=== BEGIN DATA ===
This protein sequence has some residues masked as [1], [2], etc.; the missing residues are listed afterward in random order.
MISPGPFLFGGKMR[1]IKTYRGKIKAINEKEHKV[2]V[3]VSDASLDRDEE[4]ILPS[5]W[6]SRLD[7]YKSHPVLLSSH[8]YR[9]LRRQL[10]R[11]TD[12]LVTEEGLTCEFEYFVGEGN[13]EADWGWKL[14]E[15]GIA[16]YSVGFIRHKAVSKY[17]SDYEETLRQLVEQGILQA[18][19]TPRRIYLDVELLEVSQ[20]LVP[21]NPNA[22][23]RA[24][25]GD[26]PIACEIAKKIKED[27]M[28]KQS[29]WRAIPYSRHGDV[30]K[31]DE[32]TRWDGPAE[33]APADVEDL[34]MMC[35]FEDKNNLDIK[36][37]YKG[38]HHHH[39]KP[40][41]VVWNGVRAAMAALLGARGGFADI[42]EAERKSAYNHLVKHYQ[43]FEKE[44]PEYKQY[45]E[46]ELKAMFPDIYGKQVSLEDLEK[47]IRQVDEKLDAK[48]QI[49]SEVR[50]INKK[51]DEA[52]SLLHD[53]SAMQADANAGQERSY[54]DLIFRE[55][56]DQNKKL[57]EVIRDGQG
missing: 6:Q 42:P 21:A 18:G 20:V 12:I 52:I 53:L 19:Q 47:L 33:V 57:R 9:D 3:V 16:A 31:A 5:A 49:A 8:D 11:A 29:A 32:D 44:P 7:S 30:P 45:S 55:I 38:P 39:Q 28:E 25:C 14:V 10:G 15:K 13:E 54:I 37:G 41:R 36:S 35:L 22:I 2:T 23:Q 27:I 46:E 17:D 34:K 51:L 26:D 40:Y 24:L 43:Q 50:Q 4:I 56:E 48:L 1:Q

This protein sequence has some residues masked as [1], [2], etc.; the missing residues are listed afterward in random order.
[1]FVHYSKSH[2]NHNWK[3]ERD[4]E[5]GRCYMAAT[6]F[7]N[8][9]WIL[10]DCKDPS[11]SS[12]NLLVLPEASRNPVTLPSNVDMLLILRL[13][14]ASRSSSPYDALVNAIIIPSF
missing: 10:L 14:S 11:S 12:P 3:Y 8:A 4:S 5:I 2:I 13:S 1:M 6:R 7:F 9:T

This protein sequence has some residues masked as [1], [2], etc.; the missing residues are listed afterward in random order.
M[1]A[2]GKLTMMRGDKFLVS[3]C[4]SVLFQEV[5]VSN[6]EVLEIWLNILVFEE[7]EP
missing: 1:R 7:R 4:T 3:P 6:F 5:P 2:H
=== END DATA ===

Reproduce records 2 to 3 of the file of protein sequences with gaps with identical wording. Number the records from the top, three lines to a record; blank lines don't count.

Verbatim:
This protein sequence has some residues masked as [1], [2], etc.; the missing residues are listed afterward in random order.
[1]FVHYSKSH[2]NHNWK[3]ERD[4]E[5]GRCYMAAT[6]F[7]N[8][9]WIL[10]DCKDPS[11]SS[12]NLLVLPEASRNPVTLPSNVDMLLILRL[13][14]ASRSSSPYDALVNAIIIPSF
missing: 10:L 14:S 11:S 12:P 3:Y 8:A 4:S 5:I 2:I 13:S 1:M 6:R 7:F 9:T

This protein sequence has some residues masked as [1], [2], etc.; the missing residues are listed afterward in random order.
M[1]A[2]GKLTMMRGDKFLVS[3]C[4]SVLFQEV[5]VSN[6]EVLEIWLNILVFEE[7]EP
missing: 1:R 7:R 4:T 3:P 6:F 5:P 2:H